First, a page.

As with Yagami’s other work, Go West! is often more frantic than funny, with characters fussin’ and fightin’ and repeatin’ themselves, seldom to good effect. Yet Go West! has undeniable charm. Yagami grasps an important truth about the West: it’s not a place or a time period but a state of mind, a stage on which seekers and scam artists alike act out their dreams. However anachronistic or limited his characters may be, they hanker for a better life, know the value of camaraderie, and display true grit when circumstances demand it. Sounds like a Western to me.


Upcoming 1/21/2009

January 20, 2009

Many fine books are coming out tomorrow, according to this week’s ComicList, but you must forgive me if I fixate on one to the neglect of the others.

After School Nightmare Vol. 10

"After School Nightmare" Vol. 10

Setona Mizushiro’s After School Nightmare (Go! Comi) concludes with its tenth volume, and it’s easily one of the best shôjo manga ever to be published in English and probably one of the best manga to be published in English, period. For those of you who aren’t familiar with the series, it’s about an intersex high-school student; Ichijo has been raised as a boy, but he has female genitalia. He’s enrolled in a “special class” where sleeping students, every one of them as conflicted as Ichijo, struggle against one another to find a “key” that will allow them to “graduate.”

That’s a lot of quote marks, but they’re intended to represent the story’s absorbing ambiguity instead of sarcasm. I thought Mizushiro’s X-Day (Tokyopop) was primarily noteworthy for its unfulfilled promise. Her talents were evident, but she kept the gloves on as she executed an intriguingly volatile premise. The gloves are off with After School Nightmare, and Mizushiro’s portrayals of adolescent uncertainty are scathing as often as they are sentimental.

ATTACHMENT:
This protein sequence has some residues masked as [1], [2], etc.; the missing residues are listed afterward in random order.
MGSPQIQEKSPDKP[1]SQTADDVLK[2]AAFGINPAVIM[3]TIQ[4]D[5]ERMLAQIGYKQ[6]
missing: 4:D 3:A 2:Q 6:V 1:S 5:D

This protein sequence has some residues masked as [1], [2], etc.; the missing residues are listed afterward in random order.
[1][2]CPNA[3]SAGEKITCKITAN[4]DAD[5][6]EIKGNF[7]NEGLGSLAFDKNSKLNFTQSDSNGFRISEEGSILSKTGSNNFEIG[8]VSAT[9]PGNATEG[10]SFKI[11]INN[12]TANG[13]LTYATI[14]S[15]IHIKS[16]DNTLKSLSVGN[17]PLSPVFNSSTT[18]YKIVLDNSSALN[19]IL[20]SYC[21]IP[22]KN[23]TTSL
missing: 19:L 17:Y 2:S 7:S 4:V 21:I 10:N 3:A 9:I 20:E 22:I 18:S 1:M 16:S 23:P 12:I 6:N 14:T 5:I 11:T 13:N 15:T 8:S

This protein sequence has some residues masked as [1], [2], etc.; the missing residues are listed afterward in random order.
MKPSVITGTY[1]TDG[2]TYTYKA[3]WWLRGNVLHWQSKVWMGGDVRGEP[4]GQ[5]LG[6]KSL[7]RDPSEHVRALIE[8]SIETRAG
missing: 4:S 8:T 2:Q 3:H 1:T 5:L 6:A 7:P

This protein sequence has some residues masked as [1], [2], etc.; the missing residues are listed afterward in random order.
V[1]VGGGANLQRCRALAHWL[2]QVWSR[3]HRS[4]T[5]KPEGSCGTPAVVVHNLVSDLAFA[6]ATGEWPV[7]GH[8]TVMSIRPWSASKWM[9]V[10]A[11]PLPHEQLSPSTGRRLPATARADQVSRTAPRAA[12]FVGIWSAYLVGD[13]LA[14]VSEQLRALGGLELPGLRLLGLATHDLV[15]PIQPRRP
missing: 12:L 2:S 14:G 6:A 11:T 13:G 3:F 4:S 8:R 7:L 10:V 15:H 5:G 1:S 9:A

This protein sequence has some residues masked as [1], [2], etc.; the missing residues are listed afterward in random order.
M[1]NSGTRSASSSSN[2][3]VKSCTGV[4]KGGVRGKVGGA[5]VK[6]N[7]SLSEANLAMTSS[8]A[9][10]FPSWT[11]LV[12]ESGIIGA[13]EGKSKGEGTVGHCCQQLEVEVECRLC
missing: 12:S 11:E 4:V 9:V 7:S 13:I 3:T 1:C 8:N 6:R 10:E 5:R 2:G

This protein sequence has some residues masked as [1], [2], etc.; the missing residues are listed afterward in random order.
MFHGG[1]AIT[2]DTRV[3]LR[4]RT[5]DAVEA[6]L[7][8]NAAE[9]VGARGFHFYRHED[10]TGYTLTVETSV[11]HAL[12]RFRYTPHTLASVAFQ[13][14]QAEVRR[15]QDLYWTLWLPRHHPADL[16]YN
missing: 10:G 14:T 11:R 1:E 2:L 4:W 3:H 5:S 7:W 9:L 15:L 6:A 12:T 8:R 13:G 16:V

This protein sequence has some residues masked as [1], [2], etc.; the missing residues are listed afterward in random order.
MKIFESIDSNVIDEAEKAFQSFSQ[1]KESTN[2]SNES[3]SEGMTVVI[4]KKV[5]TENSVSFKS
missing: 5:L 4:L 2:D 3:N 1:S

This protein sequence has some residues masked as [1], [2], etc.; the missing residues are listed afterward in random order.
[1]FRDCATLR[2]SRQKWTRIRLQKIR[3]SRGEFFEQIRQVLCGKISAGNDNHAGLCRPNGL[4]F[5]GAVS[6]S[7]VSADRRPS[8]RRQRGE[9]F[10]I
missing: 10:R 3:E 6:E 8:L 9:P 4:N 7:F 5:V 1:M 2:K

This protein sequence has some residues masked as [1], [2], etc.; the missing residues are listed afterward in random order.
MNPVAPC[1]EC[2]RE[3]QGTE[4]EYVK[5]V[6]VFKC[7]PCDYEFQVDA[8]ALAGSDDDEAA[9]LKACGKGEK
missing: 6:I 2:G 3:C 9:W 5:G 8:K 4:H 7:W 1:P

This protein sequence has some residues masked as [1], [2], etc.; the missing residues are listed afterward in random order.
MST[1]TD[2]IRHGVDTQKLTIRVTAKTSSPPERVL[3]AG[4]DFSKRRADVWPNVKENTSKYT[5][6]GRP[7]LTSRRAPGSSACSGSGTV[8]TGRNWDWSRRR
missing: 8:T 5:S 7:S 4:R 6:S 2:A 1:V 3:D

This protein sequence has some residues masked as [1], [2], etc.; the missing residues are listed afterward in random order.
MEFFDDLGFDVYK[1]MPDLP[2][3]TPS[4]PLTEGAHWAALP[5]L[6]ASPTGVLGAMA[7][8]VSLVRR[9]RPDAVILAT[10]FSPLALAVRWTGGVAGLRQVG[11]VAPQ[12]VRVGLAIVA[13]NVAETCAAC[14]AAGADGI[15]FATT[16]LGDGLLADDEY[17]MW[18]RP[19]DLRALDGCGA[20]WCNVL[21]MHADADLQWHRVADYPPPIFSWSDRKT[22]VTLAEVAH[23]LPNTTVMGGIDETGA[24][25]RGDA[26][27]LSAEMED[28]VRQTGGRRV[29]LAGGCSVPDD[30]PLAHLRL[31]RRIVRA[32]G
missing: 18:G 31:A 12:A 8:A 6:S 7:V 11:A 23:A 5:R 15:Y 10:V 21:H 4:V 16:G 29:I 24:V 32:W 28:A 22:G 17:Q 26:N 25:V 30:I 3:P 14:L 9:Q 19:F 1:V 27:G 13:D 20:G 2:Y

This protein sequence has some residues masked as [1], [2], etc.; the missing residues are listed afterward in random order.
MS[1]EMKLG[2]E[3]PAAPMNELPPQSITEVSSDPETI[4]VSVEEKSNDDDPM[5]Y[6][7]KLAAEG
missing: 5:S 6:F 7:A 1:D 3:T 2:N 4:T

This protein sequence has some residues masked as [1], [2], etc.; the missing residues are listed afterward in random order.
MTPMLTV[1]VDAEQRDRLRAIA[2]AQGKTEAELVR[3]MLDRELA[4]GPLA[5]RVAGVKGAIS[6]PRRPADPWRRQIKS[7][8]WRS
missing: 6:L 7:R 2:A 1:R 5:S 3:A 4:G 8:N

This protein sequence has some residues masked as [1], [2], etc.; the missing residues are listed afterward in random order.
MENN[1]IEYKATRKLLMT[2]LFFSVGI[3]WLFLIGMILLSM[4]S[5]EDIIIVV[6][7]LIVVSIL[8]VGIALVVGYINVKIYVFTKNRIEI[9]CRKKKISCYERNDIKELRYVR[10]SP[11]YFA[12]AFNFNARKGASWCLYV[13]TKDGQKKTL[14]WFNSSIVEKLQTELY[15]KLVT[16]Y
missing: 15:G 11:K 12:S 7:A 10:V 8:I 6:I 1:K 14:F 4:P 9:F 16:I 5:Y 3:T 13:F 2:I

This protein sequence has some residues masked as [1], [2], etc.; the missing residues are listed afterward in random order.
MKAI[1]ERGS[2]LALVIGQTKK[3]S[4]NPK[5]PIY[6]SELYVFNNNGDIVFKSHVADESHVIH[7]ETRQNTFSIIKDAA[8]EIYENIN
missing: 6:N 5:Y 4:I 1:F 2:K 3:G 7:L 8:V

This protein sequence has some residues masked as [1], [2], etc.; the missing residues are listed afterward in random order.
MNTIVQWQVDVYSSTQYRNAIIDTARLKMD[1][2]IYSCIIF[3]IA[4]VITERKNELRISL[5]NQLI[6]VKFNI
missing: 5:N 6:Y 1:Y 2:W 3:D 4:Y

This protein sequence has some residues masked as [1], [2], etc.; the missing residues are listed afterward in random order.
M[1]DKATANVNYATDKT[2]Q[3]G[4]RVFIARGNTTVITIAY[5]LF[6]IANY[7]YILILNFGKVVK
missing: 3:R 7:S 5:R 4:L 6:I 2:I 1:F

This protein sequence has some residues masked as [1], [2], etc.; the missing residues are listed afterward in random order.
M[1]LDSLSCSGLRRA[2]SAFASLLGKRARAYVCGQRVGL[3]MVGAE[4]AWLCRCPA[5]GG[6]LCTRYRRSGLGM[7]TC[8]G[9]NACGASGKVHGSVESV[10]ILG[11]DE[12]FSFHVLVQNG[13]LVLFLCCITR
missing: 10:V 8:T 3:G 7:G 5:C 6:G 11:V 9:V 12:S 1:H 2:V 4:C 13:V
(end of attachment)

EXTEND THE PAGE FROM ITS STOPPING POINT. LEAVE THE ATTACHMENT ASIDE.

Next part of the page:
The series centers on one of the most credibly constructed love triangles I’ve ever seen in fiction. Ichijo is torn between a deceptively fragile girl named Kureha and a deceptively aggressive boy named Sou. Romantic indecision often annoys me, especially when the fulcrum of the triangle is merely forestalling a difficult but inevitable choice. Mizhushiro develops each character so well and cuts Ichijo so little slack (seriously, the creator is brutal to her protagonist) that the triangle ends up mesmerizing instead of irritating.

Seriously, if you like shôjo manga and haven’t read it, now is your chance to wallow in it from beginning to end. If you don’t like shôjo manga but enjoy elegant, emotionally volatile storytelling about characters that resonate, do yourself a favor and make an exception.

And now for a few more highlights from the week:

  • Black Jack vol. 3 (Vertical): Classic Tezuka craziness. You can’t go wrong.
  • Gantz vol. 3 (Dark Horse): I think I must not have made myself clear the last time I wrote about this series. What I meant to say was that I find the series entertaining in a sick, voyeuristic way, though I refuse to acknowledge that it’s in anyway mature in its sensibility. It’s shônen with viscera and nipples, but it’s certainly a kick.
  • Oishinbo: Japanese Cuisine (Viz): A culinary sampler from the long-running food manga. The next Flipped column looks at in more depth.
  • Real Vol. 3 (Viz): Takehiko Inoue’s genius series about wheelchair basketball. Easily one of the best debuts of 2008.